§ Q3. Mr. Winnick
asked the Prime Minister what consultations he has had with the leaders of other countries about a New Year cease-fire in Vietnam.
§ Sir, we are in frequent contact with other Governments about the war in Vietnam, but the details of these exchanges must, of course, remain confidential.
§ Mr. Winnick
Is the Foreign Secretary aware that very great disappointment is felt because the Americans are to stop their bombing in Vietnam for only a very short period of time? Are the British Government urging the Americans to have an indefinite pause so that negotiations, genuine negotiations, can be started? We are really sick of this war in Vietnam.
§ Mr. Brown
I have told my hon. Friend many times that I am sick of the war in Vietnam, and I am as sick of the war from the one side as I am from the other. If my hon. Friend is really interested in stopping the war he would do better—I repeat this again—to distribute his condemnation a little more fairly— [Interruption.—and be a little nearer the mark.
§ Rear-Admiral Morgan Giles
In this context, will the Foreign Secretary reiter- 1476 ate the fact that the Government realise and admit the moral right of what the Americans are trying to do in Vietnam, on behalf of the free world?
§ Mr. Blenkinsop
Would my right hon. Friend nevertheless understand the range and width of feeling that there is on this? Does he realise that there is this opportunity of securing a wider extension of the bombing pause?
§ Mr. Goodhart
Have the Government any evidence at all that the Government of North Vietnam wish to enter peace negotiations or to de-escalate the war at present?
§ Mr. Brown
The House knows that this is the situation. The President of the United States made quite clear, in his San Antonio speech, how ready, willing and anxious the United States is to get to the negotiating table and what it is willing to do, including stopping the bombing, the moment Hanoi indicates that it is ready to go to the table. The trouble is that Hanoi is not ready to go to the table or even to indicate that it would. This is how it is we cannot make progress; this is why I ask those who share my deep feeling, instead of abusing those who want to negotiate, and instead of abusing the one co-Chairman of the Geneva Convention who wants to resume the negotiations, to address their reproaches to the other quarters.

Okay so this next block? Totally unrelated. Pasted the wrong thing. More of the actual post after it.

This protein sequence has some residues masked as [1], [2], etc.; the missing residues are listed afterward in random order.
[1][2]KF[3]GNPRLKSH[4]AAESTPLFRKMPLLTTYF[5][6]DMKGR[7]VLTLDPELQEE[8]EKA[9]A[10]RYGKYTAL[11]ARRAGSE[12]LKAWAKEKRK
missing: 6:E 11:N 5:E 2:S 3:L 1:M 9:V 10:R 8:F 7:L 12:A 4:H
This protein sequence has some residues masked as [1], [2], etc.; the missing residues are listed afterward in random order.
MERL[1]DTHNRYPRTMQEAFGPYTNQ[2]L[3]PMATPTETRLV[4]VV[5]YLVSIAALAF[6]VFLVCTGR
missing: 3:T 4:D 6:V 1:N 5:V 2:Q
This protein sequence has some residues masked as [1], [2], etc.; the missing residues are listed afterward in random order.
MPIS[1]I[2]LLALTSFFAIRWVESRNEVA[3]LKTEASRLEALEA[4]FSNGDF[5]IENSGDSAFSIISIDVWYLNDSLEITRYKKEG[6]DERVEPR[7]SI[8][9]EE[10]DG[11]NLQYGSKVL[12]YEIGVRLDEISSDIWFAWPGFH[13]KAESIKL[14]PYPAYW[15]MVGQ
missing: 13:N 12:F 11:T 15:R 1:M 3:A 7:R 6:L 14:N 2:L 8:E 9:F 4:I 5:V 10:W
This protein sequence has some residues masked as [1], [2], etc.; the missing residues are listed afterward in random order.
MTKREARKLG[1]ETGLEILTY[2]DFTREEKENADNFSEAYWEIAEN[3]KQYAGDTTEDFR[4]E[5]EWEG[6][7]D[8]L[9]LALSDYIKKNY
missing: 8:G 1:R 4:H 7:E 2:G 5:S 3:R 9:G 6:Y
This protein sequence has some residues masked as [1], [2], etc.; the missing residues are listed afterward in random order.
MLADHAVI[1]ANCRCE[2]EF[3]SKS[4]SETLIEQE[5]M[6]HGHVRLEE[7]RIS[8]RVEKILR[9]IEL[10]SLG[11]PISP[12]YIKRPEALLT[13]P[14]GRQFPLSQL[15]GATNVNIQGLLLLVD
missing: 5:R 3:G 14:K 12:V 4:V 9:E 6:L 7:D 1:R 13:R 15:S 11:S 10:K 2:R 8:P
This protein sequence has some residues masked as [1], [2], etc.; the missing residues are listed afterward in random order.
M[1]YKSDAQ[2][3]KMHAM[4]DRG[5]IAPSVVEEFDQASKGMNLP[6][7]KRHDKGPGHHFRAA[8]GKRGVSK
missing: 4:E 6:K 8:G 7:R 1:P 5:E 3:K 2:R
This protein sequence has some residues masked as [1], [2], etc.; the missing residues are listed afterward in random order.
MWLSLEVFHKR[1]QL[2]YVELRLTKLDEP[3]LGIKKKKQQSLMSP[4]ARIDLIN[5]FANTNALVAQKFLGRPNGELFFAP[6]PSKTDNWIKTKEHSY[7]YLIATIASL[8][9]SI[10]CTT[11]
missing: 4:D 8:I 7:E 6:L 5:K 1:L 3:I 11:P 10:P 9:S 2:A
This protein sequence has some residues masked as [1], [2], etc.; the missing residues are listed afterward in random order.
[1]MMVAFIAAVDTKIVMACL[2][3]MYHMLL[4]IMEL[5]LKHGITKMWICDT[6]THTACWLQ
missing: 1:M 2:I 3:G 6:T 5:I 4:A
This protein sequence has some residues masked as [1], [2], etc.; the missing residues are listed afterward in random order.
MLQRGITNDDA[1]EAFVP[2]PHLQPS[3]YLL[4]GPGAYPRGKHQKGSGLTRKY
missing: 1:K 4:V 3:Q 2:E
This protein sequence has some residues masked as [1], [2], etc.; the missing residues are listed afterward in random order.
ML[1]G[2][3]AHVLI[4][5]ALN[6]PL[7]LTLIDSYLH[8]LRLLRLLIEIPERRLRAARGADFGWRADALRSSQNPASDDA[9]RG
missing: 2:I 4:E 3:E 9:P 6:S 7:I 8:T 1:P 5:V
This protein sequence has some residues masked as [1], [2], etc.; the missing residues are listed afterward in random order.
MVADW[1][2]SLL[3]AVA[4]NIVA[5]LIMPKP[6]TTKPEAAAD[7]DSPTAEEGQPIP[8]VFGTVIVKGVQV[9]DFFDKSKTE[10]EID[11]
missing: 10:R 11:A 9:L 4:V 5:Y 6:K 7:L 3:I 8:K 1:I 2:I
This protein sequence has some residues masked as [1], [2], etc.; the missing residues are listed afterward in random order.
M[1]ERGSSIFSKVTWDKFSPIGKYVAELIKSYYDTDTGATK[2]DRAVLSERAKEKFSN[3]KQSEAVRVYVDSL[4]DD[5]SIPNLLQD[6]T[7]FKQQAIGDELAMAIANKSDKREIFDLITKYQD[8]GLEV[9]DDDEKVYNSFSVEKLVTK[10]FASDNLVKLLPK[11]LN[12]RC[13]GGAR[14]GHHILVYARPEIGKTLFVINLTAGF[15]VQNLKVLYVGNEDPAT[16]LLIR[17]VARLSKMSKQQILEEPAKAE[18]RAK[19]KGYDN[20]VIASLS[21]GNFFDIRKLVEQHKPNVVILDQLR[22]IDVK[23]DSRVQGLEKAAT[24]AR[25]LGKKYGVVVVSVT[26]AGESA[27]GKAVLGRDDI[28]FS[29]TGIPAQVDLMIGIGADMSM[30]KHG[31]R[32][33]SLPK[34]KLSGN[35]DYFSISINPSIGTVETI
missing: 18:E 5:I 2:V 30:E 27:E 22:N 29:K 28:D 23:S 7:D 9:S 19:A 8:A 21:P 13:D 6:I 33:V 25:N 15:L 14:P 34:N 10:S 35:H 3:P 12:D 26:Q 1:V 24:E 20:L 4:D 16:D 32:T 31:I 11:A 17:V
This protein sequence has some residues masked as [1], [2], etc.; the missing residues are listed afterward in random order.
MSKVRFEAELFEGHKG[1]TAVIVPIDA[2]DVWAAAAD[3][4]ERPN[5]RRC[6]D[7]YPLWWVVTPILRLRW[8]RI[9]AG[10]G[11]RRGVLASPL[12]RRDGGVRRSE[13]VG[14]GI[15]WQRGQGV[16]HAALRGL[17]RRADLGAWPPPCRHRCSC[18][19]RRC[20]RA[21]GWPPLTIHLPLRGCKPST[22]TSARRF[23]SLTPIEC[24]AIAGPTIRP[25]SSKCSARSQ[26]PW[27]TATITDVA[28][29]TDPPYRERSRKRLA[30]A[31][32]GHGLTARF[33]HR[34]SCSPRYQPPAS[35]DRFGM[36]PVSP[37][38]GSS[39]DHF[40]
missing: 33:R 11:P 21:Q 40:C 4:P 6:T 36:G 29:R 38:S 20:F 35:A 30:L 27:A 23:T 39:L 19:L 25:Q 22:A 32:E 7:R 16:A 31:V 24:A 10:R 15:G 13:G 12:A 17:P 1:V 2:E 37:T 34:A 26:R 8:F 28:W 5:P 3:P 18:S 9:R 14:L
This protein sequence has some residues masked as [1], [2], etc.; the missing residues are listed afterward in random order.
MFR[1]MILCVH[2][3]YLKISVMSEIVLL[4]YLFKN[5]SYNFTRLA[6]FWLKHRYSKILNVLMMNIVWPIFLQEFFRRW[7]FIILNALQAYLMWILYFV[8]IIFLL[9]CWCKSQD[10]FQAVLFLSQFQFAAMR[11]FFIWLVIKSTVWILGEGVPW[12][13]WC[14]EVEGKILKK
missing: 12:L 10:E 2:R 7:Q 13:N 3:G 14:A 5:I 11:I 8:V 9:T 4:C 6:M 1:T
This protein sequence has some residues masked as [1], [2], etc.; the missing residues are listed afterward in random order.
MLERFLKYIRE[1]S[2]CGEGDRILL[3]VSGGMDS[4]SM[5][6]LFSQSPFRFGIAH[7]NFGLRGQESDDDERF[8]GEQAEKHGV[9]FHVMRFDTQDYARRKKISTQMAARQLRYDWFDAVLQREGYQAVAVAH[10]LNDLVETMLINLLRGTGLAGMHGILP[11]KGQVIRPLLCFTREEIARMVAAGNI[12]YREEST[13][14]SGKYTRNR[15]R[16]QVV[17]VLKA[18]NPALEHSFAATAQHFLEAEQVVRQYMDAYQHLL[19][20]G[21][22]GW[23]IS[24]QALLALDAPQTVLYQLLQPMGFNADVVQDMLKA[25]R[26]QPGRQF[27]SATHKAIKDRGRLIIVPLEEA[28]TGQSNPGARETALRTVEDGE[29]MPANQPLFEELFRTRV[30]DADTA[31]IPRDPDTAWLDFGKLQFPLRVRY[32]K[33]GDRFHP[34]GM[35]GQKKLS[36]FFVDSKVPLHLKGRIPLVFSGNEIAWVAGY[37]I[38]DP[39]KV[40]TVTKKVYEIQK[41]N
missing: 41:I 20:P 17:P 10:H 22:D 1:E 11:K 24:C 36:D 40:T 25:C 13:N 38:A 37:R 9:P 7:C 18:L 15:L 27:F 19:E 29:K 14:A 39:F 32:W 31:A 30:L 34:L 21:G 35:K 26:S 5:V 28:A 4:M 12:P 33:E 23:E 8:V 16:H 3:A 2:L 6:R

§ Mr. Dalyell
In his talks with other Governments will my right hon. Friend raise once again the question of the violation of the Cambodia frontiers? This matter is urgent.
§ Mr. Brown
I would like to make progress there, and I would like to use the Geneva Convention arrangements for that too. These things tend to be interrelated. I do not want to exacerbate things by 1477 referring to what goes on, from Cambodia into Vietnam. I do not think one can— one has to approach this in a constructive spirit—disregard the fact that all these areas are at the moment, alas, interconnected in this beastly war.
§ Mr. Boyd-Carpenter
Until Hanoi is willing to come to the conference table, will the right hon. Gentleman not urge on our allies any courses which would expose their troops, including the gallant Australian troops, to increased risks?